The U.S. dollar stayed firm early on Friday, extending gains from previous session, amid heightened geopolitical tensions after the U.S. confirmed it killed Iranian Major-General Qassem Soleimani in an airstrike on Thursday.
Although the dollar pared some gains subsequently, it still stayed fairly steady as the session progressed and was off a 6-month low of 96.36 it touched earlier in the week.
The U.S. Department of Defense said the head of the elite Quds Force and Abu Mahdi Al Muhandis, a top Iraqi militia commander, were killed in the air strike on their convoy at Baghdad airport.
The department added that Soleimani was behind the recent attacks on the U.S. embassy in Baghdad and that the air strike on Thursday was aimed at deterring future Iranian attack plans.
Iranian leader Ayatollah Ali Khamenei said there would be “revenge” for Soleimani’s death, while U.S. President Donald Trump cryptically tweeted, “Iran never won a war, but never lost a negotiation!”
Trump later claimed that he does not want to start a war with Iran but said he is “ready and prepared to take whatever action is necessary” to protect American lives.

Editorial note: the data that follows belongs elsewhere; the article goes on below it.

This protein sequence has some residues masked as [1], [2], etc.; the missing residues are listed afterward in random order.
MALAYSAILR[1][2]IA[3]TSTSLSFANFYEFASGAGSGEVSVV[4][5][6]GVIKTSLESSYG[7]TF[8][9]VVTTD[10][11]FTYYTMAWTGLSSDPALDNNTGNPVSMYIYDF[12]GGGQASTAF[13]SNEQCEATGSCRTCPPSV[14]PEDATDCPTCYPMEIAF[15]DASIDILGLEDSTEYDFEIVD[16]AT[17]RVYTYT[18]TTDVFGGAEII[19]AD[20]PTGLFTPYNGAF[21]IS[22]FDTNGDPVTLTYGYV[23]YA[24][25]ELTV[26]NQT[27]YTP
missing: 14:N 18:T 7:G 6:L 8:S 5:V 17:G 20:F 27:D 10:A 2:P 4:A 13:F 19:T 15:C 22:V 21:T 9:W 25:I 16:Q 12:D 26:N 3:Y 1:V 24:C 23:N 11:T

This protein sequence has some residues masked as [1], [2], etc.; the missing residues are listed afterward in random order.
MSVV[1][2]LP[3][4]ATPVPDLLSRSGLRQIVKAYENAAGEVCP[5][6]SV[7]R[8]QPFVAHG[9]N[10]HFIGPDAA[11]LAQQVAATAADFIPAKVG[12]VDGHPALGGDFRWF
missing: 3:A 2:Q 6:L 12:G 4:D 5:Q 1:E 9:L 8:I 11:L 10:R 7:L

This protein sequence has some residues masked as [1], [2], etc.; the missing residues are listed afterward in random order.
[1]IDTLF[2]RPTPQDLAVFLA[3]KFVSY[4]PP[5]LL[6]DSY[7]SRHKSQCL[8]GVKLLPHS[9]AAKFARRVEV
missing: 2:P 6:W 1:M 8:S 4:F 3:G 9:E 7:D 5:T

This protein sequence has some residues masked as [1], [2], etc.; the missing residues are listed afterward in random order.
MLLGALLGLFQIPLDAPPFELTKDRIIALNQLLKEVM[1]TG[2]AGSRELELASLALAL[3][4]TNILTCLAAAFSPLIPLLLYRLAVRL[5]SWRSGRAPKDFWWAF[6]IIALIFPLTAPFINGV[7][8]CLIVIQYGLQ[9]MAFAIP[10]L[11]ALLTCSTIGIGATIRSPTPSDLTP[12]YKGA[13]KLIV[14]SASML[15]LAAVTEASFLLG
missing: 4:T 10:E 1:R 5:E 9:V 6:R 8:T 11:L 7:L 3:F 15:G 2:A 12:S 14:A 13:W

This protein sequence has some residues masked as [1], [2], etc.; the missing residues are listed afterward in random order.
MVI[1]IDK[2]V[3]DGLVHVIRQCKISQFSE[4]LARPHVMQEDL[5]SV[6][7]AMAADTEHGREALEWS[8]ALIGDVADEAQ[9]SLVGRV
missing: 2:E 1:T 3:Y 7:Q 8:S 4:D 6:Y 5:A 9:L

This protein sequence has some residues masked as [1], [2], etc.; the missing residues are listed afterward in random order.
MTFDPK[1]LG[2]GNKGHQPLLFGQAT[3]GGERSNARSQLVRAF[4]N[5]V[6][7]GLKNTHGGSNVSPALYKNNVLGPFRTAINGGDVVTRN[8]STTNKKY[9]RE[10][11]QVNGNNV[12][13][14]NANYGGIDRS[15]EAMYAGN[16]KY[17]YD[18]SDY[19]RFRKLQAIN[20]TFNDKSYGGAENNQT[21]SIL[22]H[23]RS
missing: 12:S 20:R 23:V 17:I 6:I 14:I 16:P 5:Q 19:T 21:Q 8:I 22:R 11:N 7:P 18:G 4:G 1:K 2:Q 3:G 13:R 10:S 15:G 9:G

The dollar index, which advanced to 97.11 early on in the session, dropped to a low of 96.71 a little before noon, and edged up to 96.90 by late afternoon, gaining marginally over previous close.
Against the Euro, the dollar strengthened to 1.1159, from 1.1172, and against British Pound Sterling, it gained nearly 0.5% at 1.3075 a sterling.
The yen was notably higher at 108.11 a dollar, rising from Thursday’s close of 108.56. Swiss franc was down slightly against the dollar, with the dollar-franc pair trading at 0.9721.
Against the Aussie, the dollar gained about 0.6%, strengthening to 0.6952.
In U.S. economic news, the Institute for Supply Management released a report showing U.S. manufacturing activity unexpectedly contracted at a faster rate in the month of December.
The ISM said its purchasing managers index slid to 47.2 in December from 48.1 in November, with a reading below 50 indicating a contraction in manufacturing activity. Economists had expected the reading to come in at 49.0.
With the unexpected drop, the index pointed to the fastest rate of contraction in manufacturing activity since June of 2009.
According to a report from the Commerce Department, construction spending in the U.S. climbed by 0.6% to an annual rate of $1.324 trillion in November after inching up by 0.1% to an upwardly revised $1.317 trillion in October.
Economists had expected construction spending to rise by 0.3% compared to the 0.8% slump originally reported for the previous month.
The Commerce Department said spending on private construction rose by 0.4% to an annual rate of $985.5 billion in November.